Banned jockey Robbie Dunne watches the racing at Cheltenham the day after losing his licence for bullying Bryony Frost

BANNED jockey Robbie Dunne was back at Cheltenham on Friday – but only to watch the racing.

Dunne, 36, has lost his licence and been barred from riding for 18 months, with three of those suspended.

The jockey was found guilty of bullying and harassing 26-year-old woman rider Bryony Frost at a hearing in London on Thursday.

Reports have estimated Dunne stands to lose out on £80,000 in jockey fees alone during his ban.

That's without the roughly ten per cent cut he would get from on-course winnings, which over the past five years amount to just over £1.5million.

Dunne- who would have been on Pretty Little Liar on Friday had his ban not been effective immediately – was ruled to have 'deliberately targeted' Frost online, on the track and in the weighing room.

He was alleged to have called her a 'whore', 'f**ing sl*t' and vowed to 'murder' her – jockey slang for cutting someone up mid-race.

Dunne's ban has sparked wider concerns and questions about the culture of the jockey weighing room as a whole.

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Summing up the case that has rocked racing, panel chair Brian Barker said: "We are unable to accept Mr Dunne's sweep of denials, criticisms and his reasoning.

"A man, who in the view of one of his own witnesses was a 'p***-taker', and who regarded himself as one of the elders of the weighing room and someone who expected his view to be heeded.

"The tenor and type of language that we find was used towards Ms Frost is totally unacceptable, whatever the frustrations about her style and whatever the habits of the weighing room.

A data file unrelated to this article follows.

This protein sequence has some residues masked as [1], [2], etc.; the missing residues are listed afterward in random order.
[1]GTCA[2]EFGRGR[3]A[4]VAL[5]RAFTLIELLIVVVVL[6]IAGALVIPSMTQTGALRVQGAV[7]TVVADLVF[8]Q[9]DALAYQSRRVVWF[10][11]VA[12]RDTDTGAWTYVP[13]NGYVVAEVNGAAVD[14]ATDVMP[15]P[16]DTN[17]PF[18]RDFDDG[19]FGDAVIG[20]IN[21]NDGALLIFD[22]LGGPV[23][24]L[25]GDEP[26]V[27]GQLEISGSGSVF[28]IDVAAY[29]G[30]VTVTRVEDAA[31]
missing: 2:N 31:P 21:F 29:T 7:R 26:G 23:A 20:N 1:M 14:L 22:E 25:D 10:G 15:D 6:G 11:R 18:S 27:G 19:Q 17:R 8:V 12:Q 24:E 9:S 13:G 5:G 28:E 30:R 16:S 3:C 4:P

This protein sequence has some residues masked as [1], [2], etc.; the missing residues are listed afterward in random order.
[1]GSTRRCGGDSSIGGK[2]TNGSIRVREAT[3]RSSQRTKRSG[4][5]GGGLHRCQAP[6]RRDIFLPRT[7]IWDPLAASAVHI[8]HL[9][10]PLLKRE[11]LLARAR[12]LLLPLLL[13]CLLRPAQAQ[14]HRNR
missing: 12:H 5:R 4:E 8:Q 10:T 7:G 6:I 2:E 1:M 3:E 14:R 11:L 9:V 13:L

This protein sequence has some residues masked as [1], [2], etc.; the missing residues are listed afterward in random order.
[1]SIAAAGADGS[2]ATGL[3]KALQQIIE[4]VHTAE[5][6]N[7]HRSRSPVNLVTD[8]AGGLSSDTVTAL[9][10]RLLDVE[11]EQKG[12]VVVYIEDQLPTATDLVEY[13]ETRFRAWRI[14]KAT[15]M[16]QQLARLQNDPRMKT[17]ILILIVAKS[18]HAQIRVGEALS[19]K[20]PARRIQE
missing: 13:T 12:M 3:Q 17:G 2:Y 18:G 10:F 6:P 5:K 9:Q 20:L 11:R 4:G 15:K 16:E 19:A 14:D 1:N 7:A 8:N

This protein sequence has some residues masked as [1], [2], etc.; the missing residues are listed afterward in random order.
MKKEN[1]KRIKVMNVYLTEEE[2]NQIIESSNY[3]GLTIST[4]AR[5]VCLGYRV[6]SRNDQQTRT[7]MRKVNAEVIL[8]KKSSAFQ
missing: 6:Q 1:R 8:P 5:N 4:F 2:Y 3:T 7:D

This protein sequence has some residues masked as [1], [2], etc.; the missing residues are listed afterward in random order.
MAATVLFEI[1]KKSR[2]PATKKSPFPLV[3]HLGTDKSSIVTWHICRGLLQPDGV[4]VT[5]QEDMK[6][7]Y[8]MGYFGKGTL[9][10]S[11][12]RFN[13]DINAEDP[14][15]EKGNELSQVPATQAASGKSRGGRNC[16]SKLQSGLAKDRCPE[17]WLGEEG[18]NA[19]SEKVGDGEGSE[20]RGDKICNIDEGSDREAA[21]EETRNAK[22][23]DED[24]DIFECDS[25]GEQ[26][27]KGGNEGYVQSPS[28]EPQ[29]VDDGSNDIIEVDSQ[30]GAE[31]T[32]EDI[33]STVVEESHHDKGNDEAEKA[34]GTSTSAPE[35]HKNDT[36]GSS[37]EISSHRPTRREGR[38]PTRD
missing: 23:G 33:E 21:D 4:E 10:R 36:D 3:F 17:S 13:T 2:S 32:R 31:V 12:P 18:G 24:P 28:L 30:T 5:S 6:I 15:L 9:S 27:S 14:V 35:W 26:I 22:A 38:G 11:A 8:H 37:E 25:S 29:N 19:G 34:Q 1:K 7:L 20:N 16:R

"They fall squarely within the ambit of the prohibition set out in the rule.

"Secondly, in reviewing the evidence given and their approach by jockeys of repute as well as by the valets – who probably find themselves in a difficult position – we have real concern that what was referred to by Mr Weston as the 'weighing room culture' is deep-rooted and coercive, and in itself is not conducive to the good health and the development of modern day race-riding.

"On examination of Ms Frost's evidence and demeanour we find her to be truthful, careful and compelling.

"By taking her complaint to the [BHA] she has broken 'the code', knowing that isolation and rejection by some was inevitable."

Cheltenham Festival and King George-winning jockey Frost said in a statement: "I would like to thank every individual including the racing public that has supported me not only during the last couple of weeks but throughout.

"I wish now to take time to reflect on the outcome before I make any further comment.

"I ask the media to please give me and the people closest to me a few days of privacy.

"I need to focus on my upcoming rides over the weekend. Thank you."


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